Founder of the Mines de Bruay and treasurer of the Gironde, Jules Marmottan was also a collector. His taste goes especially towards the German, Flemish and Italian primitives. His son, Paul, devoted much of his time to researching the Napoleonic period, both historically and artistically. This passion naturally led him to collect paintings, sculptures and Empire style furniture, most often created for the Emperor and his family. Thus, his collection is composed, among others, of chiseled bronzes by Thomire, sofas by Georges Jacob and paintings by Carle Vernet, Louis Boilly or François Xavier Fabre.
Donop de Monchy Collection
Dr. Georges de Bellio was a doctor and friend of the Impressionist painters and acquired several works by Monet, Pissaro, Renoir and Sisley, including Monet’s “Impression du soleil levant” and Pissaro’s “L’effet de la neige sur le boulevard extérieur”. Her only daughter, Victorine, married Mr. Ernest Donop de Monchy in 1893. Without children, Madame Donop de Monchy donated part of the collection inherited from her father to the Musée Marmottan.
Michel Monet Collection
The second son of Claude Monet and Camille Doncieux, Michel Monet, was passionate about African art and hunting. He died childless in a car accident and bequeathed the Giverny property to the Académie des Beaux-Arts and the collection of paintings inherited from his father to the Musée Marmottan. This donation includes not only eighty oils, four pastels and three drawings by Claude Monet, but also the personal collection of painters with works by his friends Boudin, Caillebotte, Guillaumin, Jongkind, Manet, Maurisot, Pisarro, Renoir and Rodin.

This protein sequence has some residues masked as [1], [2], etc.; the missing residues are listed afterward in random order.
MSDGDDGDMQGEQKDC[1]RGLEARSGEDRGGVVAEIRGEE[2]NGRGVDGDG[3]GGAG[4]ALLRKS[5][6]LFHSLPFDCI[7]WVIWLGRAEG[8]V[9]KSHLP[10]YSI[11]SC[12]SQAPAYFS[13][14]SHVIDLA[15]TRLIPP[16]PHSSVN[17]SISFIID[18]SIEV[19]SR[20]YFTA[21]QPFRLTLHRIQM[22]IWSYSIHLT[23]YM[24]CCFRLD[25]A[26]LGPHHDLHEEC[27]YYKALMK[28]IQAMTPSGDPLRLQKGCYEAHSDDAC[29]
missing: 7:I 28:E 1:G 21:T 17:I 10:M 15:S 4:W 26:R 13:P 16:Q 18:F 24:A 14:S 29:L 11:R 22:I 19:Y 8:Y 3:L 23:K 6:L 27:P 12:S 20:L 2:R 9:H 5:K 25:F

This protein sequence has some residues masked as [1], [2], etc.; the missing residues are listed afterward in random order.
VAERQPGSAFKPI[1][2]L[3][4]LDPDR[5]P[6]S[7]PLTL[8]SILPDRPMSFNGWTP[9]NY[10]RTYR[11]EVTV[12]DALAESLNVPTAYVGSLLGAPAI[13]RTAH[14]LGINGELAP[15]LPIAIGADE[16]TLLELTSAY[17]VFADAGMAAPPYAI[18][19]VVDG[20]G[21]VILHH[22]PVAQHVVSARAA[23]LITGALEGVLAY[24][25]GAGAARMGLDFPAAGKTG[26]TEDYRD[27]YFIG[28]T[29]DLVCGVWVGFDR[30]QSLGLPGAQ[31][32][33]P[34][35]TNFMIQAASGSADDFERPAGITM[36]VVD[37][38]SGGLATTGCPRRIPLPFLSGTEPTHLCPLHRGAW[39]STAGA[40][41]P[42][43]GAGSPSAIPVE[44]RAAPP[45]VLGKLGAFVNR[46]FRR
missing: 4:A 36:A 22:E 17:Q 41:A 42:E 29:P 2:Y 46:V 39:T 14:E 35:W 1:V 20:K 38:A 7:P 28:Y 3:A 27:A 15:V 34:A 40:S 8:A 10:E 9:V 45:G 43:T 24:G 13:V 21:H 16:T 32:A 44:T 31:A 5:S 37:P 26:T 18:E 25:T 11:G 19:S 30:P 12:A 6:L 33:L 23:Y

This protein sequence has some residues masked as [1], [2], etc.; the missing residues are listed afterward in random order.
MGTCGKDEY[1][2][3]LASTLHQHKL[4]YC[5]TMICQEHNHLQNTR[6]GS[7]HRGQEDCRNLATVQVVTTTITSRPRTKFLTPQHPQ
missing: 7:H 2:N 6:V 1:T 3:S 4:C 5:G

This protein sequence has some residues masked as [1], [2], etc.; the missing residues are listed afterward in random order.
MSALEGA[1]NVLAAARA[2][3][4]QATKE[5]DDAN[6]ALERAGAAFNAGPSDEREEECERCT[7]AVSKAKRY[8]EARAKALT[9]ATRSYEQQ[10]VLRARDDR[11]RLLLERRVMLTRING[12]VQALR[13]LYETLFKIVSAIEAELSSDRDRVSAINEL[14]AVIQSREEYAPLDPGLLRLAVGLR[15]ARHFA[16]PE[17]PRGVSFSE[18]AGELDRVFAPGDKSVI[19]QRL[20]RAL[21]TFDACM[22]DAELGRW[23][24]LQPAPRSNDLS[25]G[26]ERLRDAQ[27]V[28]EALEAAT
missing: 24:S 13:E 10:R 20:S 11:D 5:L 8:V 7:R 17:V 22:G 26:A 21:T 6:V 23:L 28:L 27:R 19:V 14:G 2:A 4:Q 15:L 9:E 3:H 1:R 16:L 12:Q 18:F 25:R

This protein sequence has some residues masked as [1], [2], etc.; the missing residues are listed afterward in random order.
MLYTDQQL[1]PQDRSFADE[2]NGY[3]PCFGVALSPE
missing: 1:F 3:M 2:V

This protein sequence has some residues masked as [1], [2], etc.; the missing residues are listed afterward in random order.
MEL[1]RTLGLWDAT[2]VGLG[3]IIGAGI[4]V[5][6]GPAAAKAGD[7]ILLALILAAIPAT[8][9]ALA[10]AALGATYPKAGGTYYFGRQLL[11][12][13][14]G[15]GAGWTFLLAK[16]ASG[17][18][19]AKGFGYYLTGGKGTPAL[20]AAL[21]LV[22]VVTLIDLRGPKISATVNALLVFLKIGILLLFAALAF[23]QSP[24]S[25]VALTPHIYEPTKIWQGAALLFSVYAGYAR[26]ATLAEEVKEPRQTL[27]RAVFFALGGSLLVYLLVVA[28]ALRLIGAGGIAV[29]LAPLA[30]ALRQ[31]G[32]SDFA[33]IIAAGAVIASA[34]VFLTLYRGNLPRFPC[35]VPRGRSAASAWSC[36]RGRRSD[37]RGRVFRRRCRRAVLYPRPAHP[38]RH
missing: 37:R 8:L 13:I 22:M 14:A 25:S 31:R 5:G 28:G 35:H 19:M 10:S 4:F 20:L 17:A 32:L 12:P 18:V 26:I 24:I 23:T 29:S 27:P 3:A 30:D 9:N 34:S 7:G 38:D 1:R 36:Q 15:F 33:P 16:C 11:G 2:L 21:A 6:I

Daniel Wildenstein’s donation
In 1980, Daniel Wildenstein decided to donate to the Musée Marmottan the extraordinary collection of illuminations assembled by his father Georges Wildenstein. Throughout his life, he had passionately sought out rare and high quality works, which constitute the sole decoration of his office. This donation consists of 228 miniatures which, for ages, have been detached portions of antiphonaries, missals or books of hours. It is particularly rich in French and Italian works, but also includes pieces from the German, English, Flemish and Dutch schools.
Henri Duhem, a descendant of an old Flemish family, was born in Douai in 1860. A lawyer at the Douai court, he gave up his career to devote himself entirely to painting. In 1899, he met Marie Sergeant, a young painter whom he married the following year. Henri was a comrade-in-arms of the Post-Impressionists and, like Gustave Caillebote, was a passionate collector. He acquired the paintings he liked, those of his friends and their immediate precursors, and managed to put together a very representative group of paintings, pastels and sculptures by Boudin, Carrière, Corot, Gauguin, Guillaumin, Monet, Pissarro, Renoir, Rodin, Lebourg and Le Sidaner. In accordance with the couple’s wishes, their adopted daughter Nelly Sergent Duhem entrusted the entire collection to the Académie des Beaux-Arts in 1987.
How to get there
Open Tuesday to Sunday from 10 am to 6 pm (last admission: 5 pm)
Ticket price: 14 €, children and under 26: 10.5 €.
2 Rue Louis Boilly 75016 Paris
Metro line 9 : La Muette or Ranelagh
Bus : 22, stop : La Muette – Boulainvilliers
32, stop : Louis Boilly or Ranelagh
52, stop : La Muette – Boulainvilliers
63, stop : Porte de La Muette
70, stop : Louis-Boilly
P.C. 1, stop : Ernest Hébert or Porte de Passy
RER C stop : Boulainvilliers